Possible TikTok ban scares creators, confuses teens


TikTok: the name of one of the world’s most popular apps today and the sound of the time running out on its life in the United States. On Aug. 6, Trump issued an executive order giving TikTok 45 days to be bought by an American company before it would be banned in the US. That 45- day clock ran out on Sept. 20.

When the world woke up that day, millions expected to kiss the beloved app goodbye. TikTok’s proposed deal with Microsoft had been shut down and Trump denied support of a deal with Oracle and Walmart. 

Hours before TikTok was to be banned, Trump approved TikTok’s deal with Oracle and Walmart. Headquarters will now be in the United States, and all data will be on Oracle’s cloud platform, according to CNN. 

TikTok is the first app of its size and reach to be put in question by the United States government. With more than 100 million users in the United States and billions of downloads, this action caused a lot of controversy, speculation, and opinion.

For the 32.5 percent of U.S. users that are between the ages of 10 to 19, the idea of banning TikTok may seem ridiculous. To most elected officials, on the other hand, it is a necessity. The main assumption surrounding the possible TikTok ban is that “China is trying to steal our data,” but it is a lot more complicated than that. 

TikTok is owned by ByteDance, a Chinese internet company. Under Chinese laws, their government has access to any company’s servers, which gives them access to the “data” collected by TikTok. Elected officials, including the United States President, believe that this poses a national security threat. 

“I would say TikTok is a lesser threat, but I think that the president and others in the administration still group TikTok in with the Chinese communications Infrastructure. The more it’s used in the U.S., the more the Chinese intelligence agencies can get access to our communications network,” Nebraska Congressman Don Bacon said.

But what is this “data” in question? According to the Marian girls who were surveyed, it could range from anything such as “Charli D’amelio’s drafts,” “what we like to watch” to “our names and faces.” According to TikTok’s US privacy policy, TikTok has access to all private messages on the app, your country, internet address, and device type. With further permission, it obtains your exact location, contacts, phone number, and age. 

“It could be more than that. If you download their software, how do you know that the Chinese isn’t using this as a back door to get into all your other stuff on your phone or computer?” said Bacon. “That’s what they’re saying they can do overtly, but what they can do covertly is the real issue.”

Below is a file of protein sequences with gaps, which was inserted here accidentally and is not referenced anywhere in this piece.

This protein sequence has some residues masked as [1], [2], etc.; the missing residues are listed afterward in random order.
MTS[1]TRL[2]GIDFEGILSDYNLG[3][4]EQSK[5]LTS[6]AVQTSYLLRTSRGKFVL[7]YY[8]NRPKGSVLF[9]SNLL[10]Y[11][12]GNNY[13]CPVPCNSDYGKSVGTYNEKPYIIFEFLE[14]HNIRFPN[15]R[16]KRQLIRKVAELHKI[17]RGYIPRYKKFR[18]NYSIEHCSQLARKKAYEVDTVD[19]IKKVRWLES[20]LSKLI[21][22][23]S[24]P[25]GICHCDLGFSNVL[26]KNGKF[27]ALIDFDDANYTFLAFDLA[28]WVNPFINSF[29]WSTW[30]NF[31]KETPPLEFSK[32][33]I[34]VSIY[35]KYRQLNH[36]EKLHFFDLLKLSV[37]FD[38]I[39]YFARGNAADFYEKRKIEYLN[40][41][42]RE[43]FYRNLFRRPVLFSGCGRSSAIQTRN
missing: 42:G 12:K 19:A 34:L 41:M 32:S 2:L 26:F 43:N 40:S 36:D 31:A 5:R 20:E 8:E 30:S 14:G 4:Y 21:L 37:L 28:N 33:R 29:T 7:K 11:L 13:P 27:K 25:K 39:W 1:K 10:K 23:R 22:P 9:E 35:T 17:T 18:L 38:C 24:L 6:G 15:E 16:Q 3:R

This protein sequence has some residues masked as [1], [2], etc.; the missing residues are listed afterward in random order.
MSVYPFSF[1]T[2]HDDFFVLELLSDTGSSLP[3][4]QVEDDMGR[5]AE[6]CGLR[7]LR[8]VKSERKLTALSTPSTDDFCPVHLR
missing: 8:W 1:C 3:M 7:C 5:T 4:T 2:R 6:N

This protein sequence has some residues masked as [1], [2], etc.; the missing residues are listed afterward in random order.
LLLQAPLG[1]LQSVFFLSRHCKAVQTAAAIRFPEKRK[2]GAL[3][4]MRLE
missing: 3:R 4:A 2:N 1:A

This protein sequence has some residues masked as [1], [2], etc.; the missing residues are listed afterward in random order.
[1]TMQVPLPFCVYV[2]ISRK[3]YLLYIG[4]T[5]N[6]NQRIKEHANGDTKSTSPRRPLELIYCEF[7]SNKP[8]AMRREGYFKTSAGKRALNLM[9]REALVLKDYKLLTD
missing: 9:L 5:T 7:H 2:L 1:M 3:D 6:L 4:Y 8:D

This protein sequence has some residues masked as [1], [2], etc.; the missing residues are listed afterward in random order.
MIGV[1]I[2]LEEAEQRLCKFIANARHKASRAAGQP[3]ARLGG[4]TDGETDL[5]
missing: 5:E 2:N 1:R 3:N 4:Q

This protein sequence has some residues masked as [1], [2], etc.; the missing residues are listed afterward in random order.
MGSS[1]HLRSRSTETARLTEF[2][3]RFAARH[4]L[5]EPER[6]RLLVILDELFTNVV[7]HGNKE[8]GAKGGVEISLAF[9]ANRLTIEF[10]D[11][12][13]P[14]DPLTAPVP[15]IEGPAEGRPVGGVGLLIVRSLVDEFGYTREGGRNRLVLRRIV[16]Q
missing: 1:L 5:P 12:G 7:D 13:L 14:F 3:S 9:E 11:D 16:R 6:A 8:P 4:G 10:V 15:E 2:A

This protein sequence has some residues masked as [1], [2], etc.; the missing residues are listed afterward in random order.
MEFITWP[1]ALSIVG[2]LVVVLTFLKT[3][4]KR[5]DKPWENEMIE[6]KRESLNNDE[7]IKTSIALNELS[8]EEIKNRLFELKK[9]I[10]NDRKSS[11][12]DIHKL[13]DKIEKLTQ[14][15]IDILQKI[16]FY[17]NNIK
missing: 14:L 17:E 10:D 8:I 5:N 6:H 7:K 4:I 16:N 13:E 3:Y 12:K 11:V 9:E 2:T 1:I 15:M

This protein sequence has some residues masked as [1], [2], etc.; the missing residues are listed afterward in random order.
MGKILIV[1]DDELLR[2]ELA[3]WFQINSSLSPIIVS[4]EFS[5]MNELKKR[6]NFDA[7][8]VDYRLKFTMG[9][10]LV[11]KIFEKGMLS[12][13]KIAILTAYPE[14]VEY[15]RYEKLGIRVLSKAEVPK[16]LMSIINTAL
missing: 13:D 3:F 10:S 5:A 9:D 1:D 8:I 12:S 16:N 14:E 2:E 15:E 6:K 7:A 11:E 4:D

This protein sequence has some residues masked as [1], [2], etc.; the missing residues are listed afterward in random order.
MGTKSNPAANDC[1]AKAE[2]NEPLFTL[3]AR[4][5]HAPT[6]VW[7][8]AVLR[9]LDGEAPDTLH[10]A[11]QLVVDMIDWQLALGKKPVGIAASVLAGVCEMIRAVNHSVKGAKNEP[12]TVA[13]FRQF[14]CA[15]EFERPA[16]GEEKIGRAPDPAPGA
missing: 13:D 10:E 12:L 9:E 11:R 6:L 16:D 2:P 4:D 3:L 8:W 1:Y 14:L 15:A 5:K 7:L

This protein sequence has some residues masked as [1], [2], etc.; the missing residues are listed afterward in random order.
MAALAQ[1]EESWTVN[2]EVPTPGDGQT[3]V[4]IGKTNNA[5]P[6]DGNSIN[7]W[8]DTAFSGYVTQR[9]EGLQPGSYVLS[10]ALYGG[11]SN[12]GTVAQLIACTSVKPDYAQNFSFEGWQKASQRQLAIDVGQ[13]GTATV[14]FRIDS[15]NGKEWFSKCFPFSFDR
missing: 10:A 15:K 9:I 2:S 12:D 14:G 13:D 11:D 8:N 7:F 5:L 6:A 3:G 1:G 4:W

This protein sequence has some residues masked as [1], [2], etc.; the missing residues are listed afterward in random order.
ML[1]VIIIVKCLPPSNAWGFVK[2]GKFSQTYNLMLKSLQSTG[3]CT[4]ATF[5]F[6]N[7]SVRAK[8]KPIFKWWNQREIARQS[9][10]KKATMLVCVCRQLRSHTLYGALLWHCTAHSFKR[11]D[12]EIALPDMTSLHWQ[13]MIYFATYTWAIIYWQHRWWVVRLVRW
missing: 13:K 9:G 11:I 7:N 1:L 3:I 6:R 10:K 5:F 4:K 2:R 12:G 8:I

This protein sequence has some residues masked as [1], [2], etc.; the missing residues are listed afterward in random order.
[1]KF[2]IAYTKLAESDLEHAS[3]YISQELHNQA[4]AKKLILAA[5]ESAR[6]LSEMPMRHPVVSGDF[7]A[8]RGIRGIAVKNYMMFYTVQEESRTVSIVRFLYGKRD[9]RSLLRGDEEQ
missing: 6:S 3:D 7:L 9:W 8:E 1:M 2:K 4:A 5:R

Since the US government is strongly against the idea of another country collecting its citizens’ personal information, it raises a question of hypocrisy for many U.S. citizens.

“After 9/11, the American government started mining user data from social media and accounts as a counter terrorism measure. This wasn’t supposed to be permanent, but it’s still continued to this day, and aside from certain instances like online safety presentations, I feel like it isn’t addressed that much,” senior Emily Beyer explains. 

She is referring to the Patriot Act, which is the overarching legislation that gives the U.S. government permission to the surveillance and search of citizens’ Internet information, according to the American Civil Liberties Union.

“It is my personal opinion is that the idea that we should all be concerned about a Chinese social media company mining our data but not our own government doing the same thing is xenophobic and hypocritical. We should still obviously be aware and cautious about TikTok taking our information, but we also need to start addressing how that same issue is being perpetuated by our own government,” Beyer said.

Another question many have been asking of the government is, “Is this constitutional?” The order was issued under the International Emergency Economic Powers Act. This gives the President the ability to control commerce with other countries when it poses a threat to the U.S.

Though TikTok has made many efforts to be US- dominated, such as moving its servers to the US, hiring US executives, and taking it off of China’s app store, Trump was not comfortable with the kind of access that the Chinese government still legally had access to. This will change as soon as the deal with ByteDance, Oracle and Walmart is finalized and put into action.

For many Marian girls, Sept. 20 was a day of relief. “I’d be sad if it was banned. How else am I supposed to spend my free time?” freshman Chizora Okolo said.

“I don’t think it should be banned because so many people love it, and it’s so much fun to be on,” sophomore McKayla Mandolfo said. She spends hours on TikTok daily, and enjoys the comedy genre on the app. 

Out of the 200 students who answered the survey, 60 percent did not think TikTok would be banned. When asked if it should be banned, 72.5 percent of girls still answered no. The many Marian girls who enjoy TikTok and spend countless hours on the app have Oracle and Walmart to thank for their continued entertainment.

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